Radhika laments absence of a holistic Sri Lankan identity
Insists peace should be linked to human rights
From Naomi Gunasekara in Montreal, Canada
The desperate struggle of Sri Lankans to establish a Sri Lankan identity reflecting the aspirations of various groups has resulted in an appalling human rights record for the country, said Sri Lanka’s top human rights expert at an awards ceremony held in Montreal, Canada earlier this week.

Dr. Radhika Coomaraswamy, who chairs the National Human Rights Commission and is director of the International Centre for Ethnic Studies (ICES), was the recipient of McGill University’s Robert S Litvack Human Rights Memorial Award named after a McGill law graduate who was a tireless advocate for aboriginal rights.

“The problem with Sri Lanka is that there is not one idea of what Sri Lanka is and the contest over that idea has become vicious and brutal, fed by underlying material grievances,” said Dr. Coomaraswamy, addressing a gathering of lawyers, human rights activists and scholars on a chilly Montreal evening.

According to Dr Coomaraswamy, the problem with Sri Lanka is that for the Sinhala Buddhist majority, the idea of Sri Lanka is a “Sinhala Buddhist land where the majority will must prevail and where the markers of the Sinhala Buddhist identity must be celebrated above all others.”

For Tamils living in the north and the east, Sri Lanka is put forward as two nations where the north and the east are a separate ethnic and cultural space requiring either independence or power sharing with the Sinhalese Buddhist south.

While some see Sri Lanka as a multi-ethnic, multi-religious society where pluralism is required, for Marxists, Sri Lanka is all about the rural poor and the welfare state, she said, indicating that such conflicted identities mean that Sri Lanka is a place where these groups want to conquer and eliminate the other. “No one attempts to formulate a more holistic vision that tries to incorporate all these ideas in an inclusive concept of Sri Lanka where all these yearnings find expression within a plural whole. We are still waiting for the Messiah or a time where everyone will give up in a state of fatigue and sit down and draft the model social contract for an island that has had more than its share of hardship,” she said.

Dr. Coomaraswamy’s comments came as Sri Lanka’s human rights record was being discussed at various international fora given the recent attacks on the National Human Rights Commission and the requests made by the Asian Centre for Human Rights to publish a report on the Bindunuwewa massacre. There have also been reports of custodial torture and also increased recruitment of child soldiers by the LTTE.

Conscious of her role as an international human rights activist and UN Special Rapportuer on Violence against Women, her speech titled “Human Rights at home and in the world” addressed issues such as detention camps, torture and human rights in the context of the “war on terror” and women’s rights.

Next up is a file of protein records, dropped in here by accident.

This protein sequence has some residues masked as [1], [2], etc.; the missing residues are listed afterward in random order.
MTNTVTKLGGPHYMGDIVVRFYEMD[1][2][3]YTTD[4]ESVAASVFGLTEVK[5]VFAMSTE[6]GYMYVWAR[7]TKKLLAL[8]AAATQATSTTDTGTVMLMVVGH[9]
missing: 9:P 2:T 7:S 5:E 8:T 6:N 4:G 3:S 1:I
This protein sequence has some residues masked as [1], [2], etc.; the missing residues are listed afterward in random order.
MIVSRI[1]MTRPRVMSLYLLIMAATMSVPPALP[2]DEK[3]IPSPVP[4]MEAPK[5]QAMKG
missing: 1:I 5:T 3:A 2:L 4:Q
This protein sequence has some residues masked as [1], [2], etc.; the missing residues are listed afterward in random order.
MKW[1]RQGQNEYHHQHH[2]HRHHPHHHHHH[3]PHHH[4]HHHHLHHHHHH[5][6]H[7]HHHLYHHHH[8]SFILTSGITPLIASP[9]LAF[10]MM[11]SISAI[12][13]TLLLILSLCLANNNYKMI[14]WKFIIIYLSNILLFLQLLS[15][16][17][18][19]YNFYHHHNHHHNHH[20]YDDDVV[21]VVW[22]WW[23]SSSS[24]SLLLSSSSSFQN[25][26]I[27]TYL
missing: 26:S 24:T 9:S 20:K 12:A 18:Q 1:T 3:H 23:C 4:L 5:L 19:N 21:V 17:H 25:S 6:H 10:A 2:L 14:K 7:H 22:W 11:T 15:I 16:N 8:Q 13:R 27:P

A strong believer that the peace process cannot progress without the parties to the negotiations signing a human rights agreement, she told the Sunday Times: “There is a belief among some people engaged in conflict resolution that raising sensitive human rights issues would prevent one from coming to an agreement for solving the conflict peacefully. But the fact of the matter is that unless you deal with human rights from the very beginning, you will find that the peace agreement is not sustainable.”

According to Dr Coomaraswamy, a human rights agreement would keep the negotiating parties in place where human rights are concerned, despite the difficulties of enforcing such an agreement. In the absence of such an agreement, she points out, human rights violations would threaten the ceasefire and the peace process and make them illegitimate in the eyes of the people.

She said the Sri Lankan Tamil community once represented as hard working, cultured and non-violent was now represented as a community living close to criminality, feeding the international underworld of crime and being comfortable with the forces of terror.

“This saddens me greatly. Peace must come soon to Sri Lanka and not only with a federal model. It must also come with a commitment by national and international actors to transform the politics of the north and the east into a haven for democracy. “We must also learn the art of reconciliation. I have lived among Sinhalese all my life and though some are consumed by the nightmare of the Tamil “other,” they have an extraordinary capacity for generosity. Generations of Tamil politicians instead of harnessing this generosity played to Sinhalese fears and nightmares, brokering deals with Sinhalese elites without explaining their grievances and aspirations to the average Sinhalese.”

She also said that the time has come for a new politics for Sri Lanka, “where we harness the goodwill and the creative energies of our people and work towards an inclusive, plural, Sri Lankan identity. It is a long, hard, arduous task but it has to be done.”

The McGill Law Department also established a fund in memory of former TULF parliamentarian and human rights scholar Dr Neelan Thiruchelvam, who was killed by the LTTE in 1999. The Fund will provide financial assistance to McGill law students who cannot meet the expenses of taking up an internship at ICES in Colombo.

Prior to receiving her award from McGill University, Dr Coomaraswamy received another prestigious human rights award from the Urban Morgan Institute of Cincinnati University, USA. This award was first awarded to Mary Robinson, a former UN High Commissioner for Human Rights.

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